As with last week’s Universe Puzzle, something that cannot be answered by five minutes spent googling, a puzzle that requires you to cudgel your brains a bit, and do some lateral thinking. This is a puzzle on a “Universal” topic – astronomy and astronomers; space, satellites, missions, and astronauts; planets, moons, telescopes, and so on.
As this week’s puzzle may be a bit harder than most, I’ll be adding a HINT tomorrow, if it looks like no one is even close to being on the right track.
UPDATE: Answer has been posted below.
What do the following objects have in common?
NGC 6822, NGC 598, NGC 221, NGC 224, and NGC 5457.
Together with the Large Magellanic Cloud (LMC) and Small Magellanic Cloud (SMC), these are the seven galaxies (“nebulae”) with the most reliable distances, used by Edwin Hubble to establish the distance-redshift relationship, in his landmark 1929 paper. Today we call this the Hubble relationship.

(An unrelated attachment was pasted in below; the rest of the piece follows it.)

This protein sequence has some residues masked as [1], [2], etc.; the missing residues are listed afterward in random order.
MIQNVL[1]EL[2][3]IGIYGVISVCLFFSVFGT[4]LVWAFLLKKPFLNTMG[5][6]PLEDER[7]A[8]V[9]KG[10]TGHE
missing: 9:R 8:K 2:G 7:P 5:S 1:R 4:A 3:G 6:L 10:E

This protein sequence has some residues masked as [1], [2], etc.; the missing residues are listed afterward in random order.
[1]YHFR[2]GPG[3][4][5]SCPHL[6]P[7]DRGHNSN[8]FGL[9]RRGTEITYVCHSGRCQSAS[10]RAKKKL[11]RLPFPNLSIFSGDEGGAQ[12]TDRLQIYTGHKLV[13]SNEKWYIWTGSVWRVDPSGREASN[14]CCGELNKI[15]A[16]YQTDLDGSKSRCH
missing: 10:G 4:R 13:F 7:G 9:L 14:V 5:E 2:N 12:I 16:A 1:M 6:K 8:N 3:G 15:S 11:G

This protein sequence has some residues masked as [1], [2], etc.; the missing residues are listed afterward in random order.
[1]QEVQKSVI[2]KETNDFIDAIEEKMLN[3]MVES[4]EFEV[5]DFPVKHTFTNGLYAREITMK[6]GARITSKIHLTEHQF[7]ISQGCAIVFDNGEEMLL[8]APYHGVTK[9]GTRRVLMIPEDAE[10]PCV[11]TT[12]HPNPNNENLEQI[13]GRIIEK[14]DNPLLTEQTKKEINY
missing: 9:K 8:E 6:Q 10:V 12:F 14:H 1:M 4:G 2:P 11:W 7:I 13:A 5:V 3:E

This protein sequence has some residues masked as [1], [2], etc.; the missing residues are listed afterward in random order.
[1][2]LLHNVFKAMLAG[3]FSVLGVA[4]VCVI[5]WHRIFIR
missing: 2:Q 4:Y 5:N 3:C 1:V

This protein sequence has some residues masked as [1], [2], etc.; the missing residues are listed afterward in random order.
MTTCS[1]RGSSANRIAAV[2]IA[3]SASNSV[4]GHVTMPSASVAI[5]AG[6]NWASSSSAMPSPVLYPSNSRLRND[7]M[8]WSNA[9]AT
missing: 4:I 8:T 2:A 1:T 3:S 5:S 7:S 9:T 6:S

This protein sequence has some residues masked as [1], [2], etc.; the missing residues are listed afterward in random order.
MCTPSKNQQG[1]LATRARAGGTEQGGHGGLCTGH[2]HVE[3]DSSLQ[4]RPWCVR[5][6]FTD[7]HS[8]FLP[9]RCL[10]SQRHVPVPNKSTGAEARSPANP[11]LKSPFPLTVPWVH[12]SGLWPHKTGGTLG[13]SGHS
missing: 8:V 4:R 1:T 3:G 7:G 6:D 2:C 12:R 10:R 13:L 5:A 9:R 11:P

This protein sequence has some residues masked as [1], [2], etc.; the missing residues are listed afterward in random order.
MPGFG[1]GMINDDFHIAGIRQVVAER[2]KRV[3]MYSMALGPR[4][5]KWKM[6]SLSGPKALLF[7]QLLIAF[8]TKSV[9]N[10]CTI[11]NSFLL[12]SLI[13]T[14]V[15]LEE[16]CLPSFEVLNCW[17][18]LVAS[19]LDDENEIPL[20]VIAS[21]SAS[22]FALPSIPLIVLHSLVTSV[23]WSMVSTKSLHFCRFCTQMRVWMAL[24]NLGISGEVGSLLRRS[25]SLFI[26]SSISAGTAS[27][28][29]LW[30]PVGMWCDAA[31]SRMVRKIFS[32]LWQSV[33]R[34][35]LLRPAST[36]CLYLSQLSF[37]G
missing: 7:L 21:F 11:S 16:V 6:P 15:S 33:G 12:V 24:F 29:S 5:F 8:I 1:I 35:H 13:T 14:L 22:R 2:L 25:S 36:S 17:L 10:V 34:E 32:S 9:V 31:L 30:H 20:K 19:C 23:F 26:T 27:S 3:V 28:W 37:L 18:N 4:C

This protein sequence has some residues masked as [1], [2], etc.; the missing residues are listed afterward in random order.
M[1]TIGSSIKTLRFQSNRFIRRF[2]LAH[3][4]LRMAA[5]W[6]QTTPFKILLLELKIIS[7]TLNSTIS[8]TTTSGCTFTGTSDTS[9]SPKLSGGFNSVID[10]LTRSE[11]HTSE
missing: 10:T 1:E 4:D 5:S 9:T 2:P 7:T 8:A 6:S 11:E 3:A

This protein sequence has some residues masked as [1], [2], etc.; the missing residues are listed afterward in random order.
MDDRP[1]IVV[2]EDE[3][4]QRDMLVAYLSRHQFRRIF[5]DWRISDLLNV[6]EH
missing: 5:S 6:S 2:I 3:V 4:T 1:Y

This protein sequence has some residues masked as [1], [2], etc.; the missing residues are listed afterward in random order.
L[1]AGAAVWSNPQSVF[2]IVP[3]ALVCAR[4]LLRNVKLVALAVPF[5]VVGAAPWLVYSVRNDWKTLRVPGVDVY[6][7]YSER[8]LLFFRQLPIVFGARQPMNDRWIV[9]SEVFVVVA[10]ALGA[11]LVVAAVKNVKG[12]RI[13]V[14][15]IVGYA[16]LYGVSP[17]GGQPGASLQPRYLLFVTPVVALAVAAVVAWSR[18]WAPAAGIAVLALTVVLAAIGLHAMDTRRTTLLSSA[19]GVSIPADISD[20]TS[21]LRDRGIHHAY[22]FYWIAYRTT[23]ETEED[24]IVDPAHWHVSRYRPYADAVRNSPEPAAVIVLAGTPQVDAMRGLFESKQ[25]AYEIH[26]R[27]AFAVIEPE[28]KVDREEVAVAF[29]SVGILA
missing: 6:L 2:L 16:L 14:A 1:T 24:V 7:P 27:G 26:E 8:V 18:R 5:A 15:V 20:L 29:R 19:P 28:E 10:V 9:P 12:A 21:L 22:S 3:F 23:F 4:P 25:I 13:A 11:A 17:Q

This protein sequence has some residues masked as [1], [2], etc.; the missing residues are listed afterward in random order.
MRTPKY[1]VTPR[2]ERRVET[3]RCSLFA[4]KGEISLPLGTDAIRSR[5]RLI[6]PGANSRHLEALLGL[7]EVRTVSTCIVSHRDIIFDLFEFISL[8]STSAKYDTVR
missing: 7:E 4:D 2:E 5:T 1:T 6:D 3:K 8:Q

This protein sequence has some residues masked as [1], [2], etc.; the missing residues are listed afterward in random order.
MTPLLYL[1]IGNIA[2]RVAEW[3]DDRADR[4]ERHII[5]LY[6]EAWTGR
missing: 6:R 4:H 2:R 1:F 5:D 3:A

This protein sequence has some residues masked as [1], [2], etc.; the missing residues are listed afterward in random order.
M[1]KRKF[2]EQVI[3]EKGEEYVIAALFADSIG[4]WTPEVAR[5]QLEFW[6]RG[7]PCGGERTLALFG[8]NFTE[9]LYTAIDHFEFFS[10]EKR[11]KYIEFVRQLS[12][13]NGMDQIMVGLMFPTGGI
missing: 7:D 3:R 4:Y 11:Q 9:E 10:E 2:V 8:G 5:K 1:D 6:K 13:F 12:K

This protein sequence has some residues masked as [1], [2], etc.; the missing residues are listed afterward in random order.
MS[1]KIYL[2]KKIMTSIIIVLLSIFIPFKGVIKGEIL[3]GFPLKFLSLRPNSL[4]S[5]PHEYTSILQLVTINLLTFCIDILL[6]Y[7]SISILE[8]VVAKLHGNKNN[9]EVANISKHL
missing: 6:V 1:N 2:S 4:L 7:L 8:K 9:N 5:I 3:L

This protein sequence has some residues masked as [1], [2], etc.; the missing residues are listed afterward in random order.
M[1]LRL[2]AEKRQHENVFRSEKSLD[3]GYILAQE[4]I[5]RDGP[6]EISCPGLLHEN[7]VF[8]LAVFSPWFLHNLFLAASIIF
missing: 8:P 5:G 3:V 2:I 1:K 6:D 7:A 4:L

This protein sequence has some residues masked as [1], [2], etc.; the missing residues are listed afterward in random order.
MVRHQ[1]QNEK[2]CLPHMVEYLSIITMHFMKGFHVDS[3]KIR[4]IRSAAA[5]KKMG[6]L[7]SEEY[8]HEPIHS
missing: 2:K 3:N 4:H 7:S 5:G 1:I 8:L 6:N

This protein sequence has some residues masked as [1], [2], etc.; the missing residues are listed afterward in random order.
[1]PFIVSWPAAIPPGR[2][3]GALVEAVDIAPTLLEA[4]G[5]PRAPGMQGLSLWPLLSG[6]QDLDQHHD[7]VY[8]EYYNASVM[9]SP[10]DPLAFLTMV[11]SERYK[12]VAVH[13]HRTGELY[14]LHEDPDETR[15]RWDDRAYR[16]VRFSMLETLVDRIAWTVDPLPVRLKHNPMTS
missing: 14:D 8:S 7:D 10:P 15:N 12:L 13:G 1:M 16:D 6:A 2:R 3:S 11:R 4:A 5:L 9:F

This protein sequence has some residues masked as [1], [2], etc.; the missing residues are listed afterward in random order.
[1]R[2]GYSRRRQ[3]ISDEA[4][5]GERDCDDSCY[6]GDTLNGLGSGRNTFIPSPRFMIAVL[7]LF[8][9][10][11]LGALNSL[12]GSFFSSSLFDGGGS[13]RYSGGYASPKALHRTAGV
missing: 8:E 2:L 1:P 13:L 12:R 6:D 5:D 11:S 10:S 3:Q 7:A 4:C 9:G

“The data are given in table 1. The first seven distances are the most reliable, depending, except for M 32 the companion of M 31, upon extensive investigations of many stars involved.”
Hubble, Edwin, “A Relation between Distance and Radial Velocity among Extra-Galactic Nebulae” (1929) Proceedings of the National Academy of Sciences of the United States of America, Volume 15, Issue 3, pp. 168-173
Note that not all are in the Local Group, and they are not the five brightest galaxies in Table 1. Figure 1 from that paper is reproduced in the Universe Puzzle graphic; it’s at the top right.
Well done Matthew Burns and iantresman!
Check back next week for another Universe Puzzle!